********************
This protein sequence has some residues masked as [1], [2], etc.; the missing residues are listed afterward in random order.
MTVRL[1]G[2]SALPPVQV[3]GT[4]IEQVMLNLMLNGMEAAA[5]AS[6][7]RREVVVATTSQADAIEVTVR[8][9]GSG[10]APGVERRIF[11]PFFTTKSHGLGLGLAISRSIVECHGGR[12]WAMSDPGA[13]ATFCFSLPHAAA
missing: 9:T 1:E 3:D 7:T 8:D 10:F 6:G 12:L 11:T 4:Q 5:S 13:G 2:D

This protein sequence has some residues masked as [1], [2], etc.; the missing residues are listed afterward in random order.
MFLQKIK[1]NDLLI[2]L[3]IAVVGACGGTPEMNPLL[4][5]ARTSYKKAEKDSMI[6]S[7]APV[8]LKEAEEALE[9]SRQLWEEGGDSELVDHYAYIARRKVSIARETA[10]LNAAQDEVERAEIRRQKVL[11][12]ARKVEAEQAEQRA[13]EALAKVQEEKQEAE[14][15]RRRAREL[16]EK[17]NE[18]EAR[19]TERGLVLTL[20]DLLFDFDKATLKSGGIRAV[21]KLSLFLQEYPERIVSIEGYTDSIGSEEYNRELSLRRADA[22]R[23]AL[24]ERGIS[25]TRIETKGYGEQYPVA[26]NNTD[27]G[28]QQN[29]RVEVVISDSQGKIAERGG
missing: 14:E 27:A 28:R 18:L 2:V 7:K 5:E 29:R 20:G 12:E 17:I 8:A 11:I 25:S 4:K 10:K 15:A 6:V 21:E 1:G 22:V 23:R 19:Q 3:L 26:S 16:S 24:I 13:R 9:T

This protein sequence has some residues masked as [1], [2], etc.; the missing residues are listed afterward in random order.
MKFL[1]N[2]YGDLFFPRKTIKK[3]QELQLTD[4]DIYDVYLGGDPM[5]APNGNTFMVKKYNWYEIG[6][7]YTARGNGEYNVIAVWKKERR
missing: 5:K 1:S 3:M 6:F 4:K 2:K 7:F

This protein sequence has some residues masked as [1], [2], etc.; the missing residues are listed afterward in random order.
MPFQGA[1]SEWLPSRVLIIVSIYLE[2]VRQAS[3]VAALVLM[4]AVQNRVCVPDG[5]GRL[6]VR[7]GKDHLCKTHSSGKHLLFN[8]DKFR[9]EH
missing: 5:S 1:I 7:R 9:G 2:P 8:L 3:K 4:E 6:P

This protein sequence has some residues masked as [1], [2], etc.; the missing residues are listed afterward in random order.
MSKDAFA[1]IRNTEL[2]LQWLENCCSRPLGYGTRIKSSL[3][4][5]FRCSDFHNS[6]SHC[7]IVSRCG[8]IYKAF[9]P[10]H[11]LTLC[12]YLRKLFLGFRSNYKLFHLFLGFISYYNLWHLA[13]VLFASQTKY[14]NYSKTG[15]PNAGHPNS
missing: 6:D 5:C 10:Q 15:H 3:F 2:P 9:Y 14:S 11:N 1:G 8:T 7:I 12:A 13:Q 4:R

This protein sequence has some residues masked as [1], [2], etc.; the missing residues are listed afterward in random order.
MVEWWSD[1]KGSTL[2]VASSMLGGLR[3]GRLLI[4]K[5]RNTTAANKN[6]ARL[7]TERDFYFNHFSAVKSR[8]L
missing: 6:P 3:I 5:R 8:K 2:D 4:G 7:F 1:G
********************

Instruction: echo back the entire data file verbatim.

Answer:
This protein sequence has some residues masked as [1], [2], etc.; the missing residues are listed afterward in random order.
MTVRL[1]G[2]SALPPVQV[3]GT[4]IEQVMLNLMLNGMEAAA[5]AS[6][7]RREVVVATTSQADAIEVTVR[8][9]GSG[10]APGVERRIF[11]PFFTTKSHGLGLGLAISRSIVECHGGR[12]WAMSDPGA[13]ATFCFSLPHAAA
missing: 9:T 1:E 3:D 7:T 8:D 10:F 6:G 12:L 11:T 4:Q 5:S 13:G 2:D

This protein sequence has some residues masked as [1], [2], etc.; the missing residues are listed afterward in random order.
MFLQKIK[1]NDLLI[2]L[3]IAVVGACGGTPEMNPLL[4][5]ARTSYKKAEKDSMI[6]S[7]APV[8]LKEAEEALE[9]SRQLWEEGGDSELVDHYAYIARRKVSIARETA[10]LNAAQDEVERAEIRRQKVL[11][12]ARKVEAEQAEQRA[13]EALAKVQEEKQEAE[14][15]RRRAREL[16]EK[17]NE[18]EAR[19]TERGLVLTL[20]DLLFDFDKATLKSGGIRAV[21]KLSLFLQEYPERIVSIEGYTDSIGSEEYNRELSLRRADA[22]R[23]AL[24]ERGIS[25]TRIETKGYGEQYPVA[26]NNTD[27]G[28]QQN[29]RVEVVISDSQGKIAERGG
missing: 14:E 27:A 28:R 18:L 2:V 7:K 5:E 29:R 20:G 12:E 17:I 8:A 11:I 25:S 4:K 10:K 15:A 6:V 21:E 1:G 22:V 23:R 19:Q 3:L 26:S 16:S 24:I 13:R 9:T

This protein sequence has some residues masked as [1], [2], etc.; the missing residues are listed afterward in random order.
MKFL[1]N[2]YGDLFFPRKTIKK[3]QELQLTD[4]DIYDVYLGGDPM[5]APNGNTFMVKKYNWYEIG[6][7]YTARGNGEYNVIAVWKKERR
missing: 5:K 1:S 3:M 6:F 4:K 2:K 7:F

This protein sequence has some residues masked as [1], [2], etc.; the missing residues are listed afterward in random order.
MPFQGA[1]SEWLPSRVLIIVSIYLE[2]VRQAS[3]VAALVLM[4]AVQNRVCVPDG[5]GRL[6]VR[7]GKDHLCKTHSSGKHLLFN[8]DKFR[9]EH
missing: 5:S 1:I 7:R 9:G 2:P 8:L 3:K 4:E 6:P

This protein sequence has some residues masked as [1], [2], etc.; the missing residues are listed afterward in random order.
MSKDAFA[1]IRNTEL[2]LQWLENCCSRPLGYGTRIKSSL[3][4][5]FRCSDFHNS[6]SHC[7]IVSRCG[8]IYKAF[9]P[10]H[11]LTLC[12]YLRKLFLGFRSNYKLFHLFLGFISYYNLWHLA[13]VLFASQTKY[14]NYSKTG[15]PNAGHPNS
missing: 6:D 5:C 10:Q 15:H 3:F 2:P 9:Y 14:S 11:N 1:G 8:T 7:I 12:A 13:Q 4:R

This protein sequence has some residues masked as [1], [2], etc.; the missing residues are listed afterward in random order.
MVEWWSD[1]KGSTL[2]VASSMLGGLR[3]GRLLI[4]K[5]RNTTAANKN[6]ARL[7]TERDFYFNHFSAVKSR[8]L
missing: 6:P 3:I 5:R 8:K 2:D 4:G 7:F 1:G